Research shows that the source of the majority of this discomfort or pain mainly resides in the connective tissue that binds muscle fibres together, not the actual muscle fibres themselves.
According to one theory, the reason for the pain is the body’s immune response to the damage, which results in inflammation, accompanied by the release of various chemicals and other substances.
This mainly happens in the chemical environment surrounding the muscle cell, rather than inside the muscle cell itself.
The combination of these elements create the sensations of sensitivity or pain as nerve endings in the damaged tissue become overly stimulated.
The DOMS threshold
However, some degree of damage and inflammation will always occur in response to progressive overload and training, but seasoned gym-goers don’t always experience DOMS.
When DOMS does present, a dull ache in the belly of the muscle and the presence of some degree of discomfort during movement is probably the threshold limit for ‘good’ next-day soreness.
You shouldn’t experience any limitations in movement or muscle function, though. Feeling pain or discomfort at the origin and/or insertion of muscles (points where muscles connect to joints) indicates damage to connective tissue, which is undesirable.
The repair process can take anywhere from 24 to 48 hours to complete. However, that doesn’t mean that the repair process ends once the DOMS sensation disappears.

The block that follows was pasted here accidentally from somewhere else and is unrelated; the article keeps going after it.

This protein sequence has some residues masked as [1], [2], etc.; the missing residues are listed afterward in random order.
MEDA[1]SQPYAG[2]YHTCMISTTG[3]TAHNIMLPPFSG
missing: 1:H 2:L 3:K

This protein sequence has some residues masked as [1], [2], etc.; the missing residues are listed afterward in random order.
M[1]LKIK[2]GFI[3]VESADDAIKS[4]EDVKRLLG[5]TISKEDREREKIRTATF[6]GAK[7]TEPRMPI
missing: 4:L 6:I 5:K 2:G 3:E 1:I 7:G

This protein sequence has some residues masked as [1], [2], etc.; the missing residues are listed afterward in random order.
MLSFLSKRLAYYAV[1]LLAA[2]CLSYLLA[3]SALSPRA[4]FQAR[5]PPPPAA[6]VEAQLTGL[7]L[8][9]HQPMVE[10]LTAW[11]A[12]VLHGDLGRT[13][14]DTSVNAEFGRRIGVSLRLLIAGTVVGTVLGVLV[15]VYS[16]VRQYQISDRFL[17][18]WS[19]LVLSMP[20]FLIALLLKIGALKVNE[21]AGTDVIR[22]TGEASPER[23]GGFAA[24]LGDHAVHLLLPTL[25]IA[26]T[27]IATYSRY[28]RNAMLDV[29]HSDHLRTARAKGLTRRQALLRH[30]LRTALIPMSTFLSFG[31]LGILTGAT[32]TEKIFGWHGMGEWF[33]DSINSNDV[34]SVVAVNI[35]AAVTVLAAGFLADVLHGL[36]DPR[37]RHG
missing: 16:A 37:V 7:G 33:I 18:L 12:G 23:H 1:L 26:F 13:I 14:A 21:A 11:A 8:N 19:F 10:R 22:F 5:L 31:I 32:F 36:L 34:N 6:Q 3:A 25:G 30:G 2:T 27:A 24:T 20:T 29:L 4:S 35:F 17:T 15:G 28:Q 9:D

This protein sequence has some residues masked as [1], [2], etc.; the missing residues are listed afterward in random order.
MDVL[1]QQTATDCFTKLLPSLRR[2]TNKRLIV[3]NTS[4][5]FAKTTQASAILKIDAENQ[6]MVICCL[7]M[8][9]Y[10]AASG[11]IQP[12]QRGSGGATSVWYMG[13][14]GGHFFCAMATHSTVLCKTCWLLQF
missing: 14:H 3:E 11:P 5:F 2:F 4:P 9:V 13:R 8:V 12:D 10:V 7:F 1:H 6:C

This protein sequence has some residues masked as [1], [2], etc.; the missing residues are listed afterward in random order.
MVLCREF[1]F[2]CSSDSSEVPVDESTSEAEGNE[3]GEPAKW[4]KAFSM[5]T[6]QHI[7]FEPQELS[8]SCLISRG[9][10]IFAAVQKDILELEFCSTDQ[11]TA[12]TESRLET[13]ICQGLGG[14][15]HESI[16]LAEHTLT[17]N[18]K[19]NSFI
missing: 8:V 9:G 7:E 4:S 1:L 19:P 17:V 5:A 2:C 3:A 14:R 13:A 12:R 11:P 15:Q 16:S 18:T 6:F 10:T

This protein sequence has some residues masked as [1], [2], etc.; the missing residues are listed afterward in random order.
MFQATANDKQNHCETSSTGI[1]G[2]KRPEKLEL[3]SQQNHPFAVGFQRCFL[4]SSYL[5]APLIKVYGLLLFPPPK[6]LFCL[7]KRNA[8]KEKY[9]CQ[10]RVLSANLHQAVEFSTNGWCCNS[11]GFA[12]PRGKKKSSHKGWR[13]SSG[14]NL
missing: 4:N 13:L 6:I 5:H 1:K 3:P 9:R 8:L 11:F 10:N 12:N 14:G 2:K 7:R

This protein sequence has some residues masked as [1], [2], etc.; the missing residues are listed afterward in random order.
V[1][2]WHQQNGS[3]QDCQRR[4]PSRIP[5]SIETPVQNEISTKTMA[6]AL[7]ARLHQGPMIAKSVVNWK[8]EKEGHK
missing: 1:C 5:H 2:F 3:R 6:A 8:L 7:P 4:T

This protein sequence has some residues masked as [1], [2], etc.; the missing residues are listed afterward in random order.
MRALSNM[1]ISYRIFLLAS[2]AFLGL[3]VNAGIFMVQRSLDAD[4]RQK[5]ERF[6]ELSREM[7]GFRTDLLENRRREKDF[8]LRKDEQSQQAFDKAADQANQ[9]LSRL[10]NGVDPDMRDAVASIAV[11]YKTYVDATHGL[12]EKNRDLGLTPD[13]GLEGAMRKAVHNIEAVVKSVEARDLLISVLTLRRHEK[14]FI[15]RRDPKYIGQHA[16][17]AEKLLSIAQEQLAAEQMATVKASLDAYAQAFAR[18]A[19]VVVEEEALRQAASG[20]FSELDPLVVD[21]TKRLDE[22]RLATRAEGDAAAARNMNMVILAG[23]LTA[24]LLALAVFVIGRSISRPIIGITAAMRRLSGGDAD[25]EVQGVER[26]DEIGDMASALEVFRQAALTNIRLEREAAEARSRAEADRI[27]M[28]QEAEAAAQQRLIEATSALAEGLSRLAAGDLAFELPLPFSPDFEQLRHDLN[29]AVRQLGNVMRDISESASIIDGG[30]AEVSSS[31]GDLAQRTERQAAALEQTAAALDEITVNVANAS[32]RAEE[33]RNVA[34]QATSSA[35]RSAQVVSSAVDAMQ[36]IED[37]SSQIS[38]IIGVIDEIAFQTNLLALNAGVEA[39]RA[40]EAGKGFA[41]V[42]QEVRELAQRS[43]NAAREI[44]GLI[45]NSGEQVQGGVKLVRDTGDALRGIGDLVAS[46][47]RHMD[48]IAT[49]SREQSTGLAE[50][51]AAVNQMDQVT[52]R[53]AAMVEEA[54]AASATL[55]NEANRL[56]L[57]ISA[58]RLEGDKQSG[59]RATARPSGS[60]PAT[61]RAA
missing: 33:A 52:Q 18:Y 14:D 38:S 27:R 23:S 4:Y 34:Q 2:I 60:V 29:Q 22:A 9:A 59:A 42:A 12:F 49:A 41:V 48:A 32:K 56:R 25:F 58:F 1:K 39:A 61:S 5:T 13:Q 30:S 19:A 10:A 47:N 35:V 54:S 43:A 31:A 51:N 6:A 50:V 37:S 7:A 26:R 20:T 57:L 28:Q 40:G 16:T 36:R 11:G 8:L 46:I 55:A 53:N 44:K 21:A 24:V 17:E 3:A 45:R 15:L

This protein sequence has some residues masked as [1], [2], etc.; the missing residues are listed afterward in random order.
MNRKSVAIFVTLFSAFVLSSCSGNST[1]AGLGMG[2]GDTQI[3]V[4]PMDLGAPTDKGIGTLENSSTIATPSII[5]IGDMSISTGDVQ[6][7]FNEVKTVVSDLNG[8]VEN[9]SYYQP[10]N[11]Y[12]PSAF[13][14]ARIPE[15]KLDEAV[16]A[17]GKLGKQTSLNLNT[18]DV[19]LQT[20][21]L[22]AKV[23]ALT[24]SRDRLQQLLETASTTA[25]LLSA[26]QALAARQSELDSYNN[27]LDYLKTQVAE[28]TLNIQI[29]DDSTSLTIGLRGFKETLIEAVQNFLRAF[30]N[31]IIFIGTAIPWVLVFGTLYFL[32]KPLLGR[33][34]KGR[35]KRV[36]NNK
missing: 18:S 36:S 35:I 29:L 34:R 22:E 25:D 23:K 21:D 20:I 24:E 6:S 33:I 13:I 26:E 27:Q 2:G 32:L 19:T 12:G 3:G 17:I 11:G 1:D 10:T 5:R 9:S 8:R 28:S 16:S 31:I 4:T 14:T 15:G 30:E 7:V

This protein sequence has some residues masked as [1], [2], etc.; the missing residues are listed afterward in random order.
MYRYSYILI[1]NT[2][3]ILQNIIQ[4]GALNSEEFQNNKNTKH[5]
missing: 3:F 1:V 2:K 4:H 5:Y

If any pain or discomfort persists beyond 48 hours and remains present throughout the day, then you’ve probably exceeded the ideal level of muscle damage and you need more time to recover. You should also review your training approach to avoid a repeat.
Book-ending your workout with a proper warm-up and cool-down can help to reduce tissue damage during the session.
And applying best-practice guidelines with regard to progression, by only increasing one variable (load, duration, volume or intensity) in your workout by no more than 10% a week, can help to minimise the risk of DOMS.
If you’re already deep into your DOMS, movement is vital. Performing some low-intensity cardio to improve blood flow, followed by light stretching – both static and dynamic stretches – along with some mobility drills, will help to restore natural movement and accelerate the recovery process.